'Waste', Value and Informal Labour: The Regional E-Waste Recycling Production Network in Malaysia and Singapore.
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This thesis examines the regional electronic and electrical waste (e-‐waste) recycling network in Malaysia and Singapore, with a secondary focus on the articulations of informal labour within the network. I argue that there is a need to theorise production networks post-‐consumption; i.e. to focus on the activities and processes that occur after a commodity is consumed and subsequently discarded. I argue that discarded e-‐waste are not ‘value-‐less’ waste, but instead embody value (specifically latent use value), and have the potential to be re-‐inserted as ‘raw materials’ into production networks through the processes of recycling. Also, key to the processes of value (re)creation, enhancement and capture is the labour process. I examine informal labour by focusing on karung guni (a local term for the rag-‐and-‐bone man) – analysing their critical role in value (re)creation in this regional e-‐waste recycling production network through the lens of petty commodity production. I argue that karung guni are constitutive of this production network through their collection and primary processing of e-‐waste, which forms the basis for subsequent value creation, enhancement and capture by downstream actors. Conceptualising karung guni as petty commodity producers – who own both the means of production and their own labour power – is significant in problematising as not so straightforward the separation of capital and labour into discreet categories as normally presented in global value chains (GVC)/global production networks (GPN) approaches. This thesis makes four significant contributions to the GVC/GPN literature. First, it recognises activities beyond the point of consumption (which has been the focus of present GVC/GPN research). Second, it conceptualises the constitutive role of informal labour in the development and structure of production networks. Third, it emphasises the continued relevance of the state. Fourth, by adopting a multi-‐sited case study method, it contributes to debates on how to carry out GVC/GPN research.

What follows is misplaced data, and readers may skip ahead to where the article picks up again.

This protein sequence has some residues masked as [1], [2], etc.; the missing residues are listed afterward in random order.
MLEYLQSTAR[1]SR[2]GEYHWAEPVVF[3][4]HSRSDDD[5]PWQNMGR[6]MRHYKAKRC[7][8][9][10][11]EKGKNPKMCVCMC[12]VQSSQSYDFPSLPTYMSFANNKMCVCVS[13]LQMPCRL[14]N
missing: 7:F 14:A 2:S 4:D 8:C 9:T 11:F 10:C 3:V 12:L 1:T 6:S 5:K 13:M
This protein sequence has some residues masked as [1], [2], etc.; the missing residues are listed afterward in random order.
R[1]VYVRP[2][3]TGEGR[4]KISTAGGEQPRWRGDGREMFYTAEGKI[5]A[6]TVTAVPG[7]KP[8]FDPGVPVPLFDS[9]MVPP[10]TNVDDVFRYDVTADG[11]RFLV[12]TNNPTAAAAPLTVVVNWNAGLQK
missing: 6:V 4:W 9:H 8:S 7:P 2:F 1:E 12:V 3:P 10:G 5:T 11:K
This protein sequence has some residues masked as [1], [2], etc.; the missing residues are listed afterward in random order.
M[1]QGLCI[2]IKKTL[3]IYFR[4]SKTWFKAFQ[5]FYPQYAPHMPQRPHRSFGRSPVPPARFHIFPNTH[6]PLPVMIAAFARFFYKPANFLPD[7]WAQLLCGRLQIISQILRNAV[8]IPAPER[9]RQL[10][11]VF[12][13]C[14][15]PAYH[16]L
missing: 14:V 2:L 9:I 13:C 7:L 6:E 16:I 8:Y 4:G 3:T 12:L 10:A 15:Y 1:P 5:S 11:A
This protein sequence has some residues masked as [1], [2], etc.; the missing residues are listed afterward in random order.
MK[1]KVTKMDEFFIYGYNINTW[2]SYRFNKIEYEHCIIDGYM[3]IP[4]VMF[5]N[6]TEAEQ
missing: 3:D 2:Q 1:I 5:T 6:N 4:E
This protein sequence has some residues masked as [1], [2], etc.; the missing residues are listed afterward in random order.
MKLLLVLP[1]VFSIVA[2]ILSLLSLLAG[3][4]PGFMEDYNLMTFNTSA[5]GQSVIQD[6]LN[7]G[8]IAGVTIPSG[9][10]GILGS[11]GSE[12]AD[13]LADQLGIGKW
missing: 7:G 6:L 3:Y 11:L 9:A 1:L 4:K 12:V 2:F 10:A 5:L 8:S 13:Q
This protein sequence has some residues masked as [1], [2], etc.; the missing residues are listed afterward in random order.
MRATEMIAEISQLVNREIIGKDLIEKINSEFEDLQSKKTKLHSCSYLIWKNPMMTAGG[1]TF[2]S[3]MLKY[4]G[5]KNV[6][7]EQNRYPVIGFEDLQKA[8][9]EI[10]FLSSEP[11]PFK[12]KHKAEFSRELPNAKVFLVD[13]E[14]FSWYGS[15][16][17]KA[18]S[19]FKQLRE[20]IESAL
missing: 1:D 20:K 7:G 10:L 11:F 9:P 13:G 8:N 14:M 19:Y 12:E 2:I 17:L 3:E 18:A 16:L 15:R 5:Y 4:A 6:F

AuthorsWong, Aidan Marc Yew Fai
- Theses 
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